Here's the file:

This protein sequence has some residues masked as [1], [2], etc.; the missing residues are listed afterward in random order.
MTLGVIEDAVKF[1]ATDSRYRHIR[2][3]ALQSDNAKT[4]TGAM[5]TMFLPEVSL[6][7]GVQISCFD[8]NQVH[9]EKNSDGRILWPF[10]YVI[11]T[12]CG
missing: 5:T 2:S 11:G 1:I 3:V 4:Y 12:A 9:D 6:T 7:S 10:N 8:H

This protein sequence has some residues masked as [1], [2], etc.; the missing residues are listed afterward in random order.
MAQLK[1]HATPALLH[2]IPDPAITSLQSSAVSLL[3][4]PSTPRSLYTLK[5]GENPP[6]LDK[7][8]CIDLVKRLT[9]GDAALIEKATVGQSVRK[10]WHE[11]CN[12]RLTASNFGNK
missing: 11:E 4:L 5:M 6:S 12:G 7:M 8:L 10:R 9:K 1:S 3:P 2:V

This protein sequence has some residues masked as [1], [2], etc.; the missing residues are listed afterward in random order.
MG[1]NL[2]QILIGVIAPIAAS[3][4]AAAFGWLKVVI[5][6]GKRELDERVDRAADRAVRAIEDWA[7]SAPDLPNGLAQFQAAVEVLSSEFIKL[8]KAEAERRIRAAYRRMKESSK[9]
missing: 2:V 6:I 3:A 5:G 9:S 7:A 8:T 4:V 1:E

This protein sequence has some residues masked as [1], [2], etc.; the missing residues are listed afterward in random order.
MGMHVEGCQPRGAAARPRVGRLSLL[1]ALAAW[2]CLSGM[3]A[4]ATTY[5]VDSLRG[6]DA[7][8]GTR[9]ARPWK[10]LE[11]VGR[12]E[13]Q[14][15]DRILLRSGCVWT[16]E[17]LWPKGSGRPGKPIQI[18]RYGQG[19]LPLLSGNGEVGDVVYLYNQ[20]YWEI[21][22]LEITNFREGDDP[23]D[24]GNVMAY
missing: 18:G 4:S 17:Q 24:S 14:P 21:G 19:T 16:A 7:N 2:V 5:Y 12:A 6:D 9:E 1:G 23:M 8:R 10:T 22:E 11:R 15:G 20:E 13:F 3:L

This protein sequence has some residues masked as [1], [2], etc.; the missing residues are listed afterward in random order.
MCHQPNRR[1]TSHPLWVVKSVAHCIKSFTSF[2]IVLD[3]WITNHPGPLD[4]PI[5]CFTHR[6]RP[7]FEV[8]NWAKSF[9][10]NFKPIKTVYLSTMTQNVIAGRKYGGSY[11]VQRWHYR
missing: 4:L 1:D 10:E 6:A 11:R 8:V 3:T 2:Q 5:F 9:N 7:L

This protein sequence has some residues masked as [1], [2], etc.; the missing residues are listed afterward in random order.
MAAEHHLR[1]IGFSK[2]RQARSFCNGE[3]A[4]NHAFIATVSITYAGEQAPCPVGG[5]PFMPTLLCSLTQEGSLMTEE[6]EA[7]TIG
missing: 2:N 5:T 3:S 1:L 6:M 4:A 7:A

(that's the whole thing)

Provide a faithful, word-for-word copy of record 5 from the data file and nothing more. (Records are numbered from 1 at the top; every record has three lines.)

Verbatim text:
This protein sequence has some residues masked as [1], [2], etc.; the missing residues are listed afterward in random order.
MCHQPNRR[1]TSHPLWVVKSVAHCIKSFTSF[2]IVLD[3]WITNHPGPLD[4]PI[5]CFTHR[6]RP[7]FEV[8]NWAKSF[9][10]NFKPIKTVYLSTMTQNVIAGRKYGGSY[11]VQRWHYR
missing: 4:L 1:D 10:E 6:A 11:R 8:V 3:T 2:Q 5:F 9:N 7:L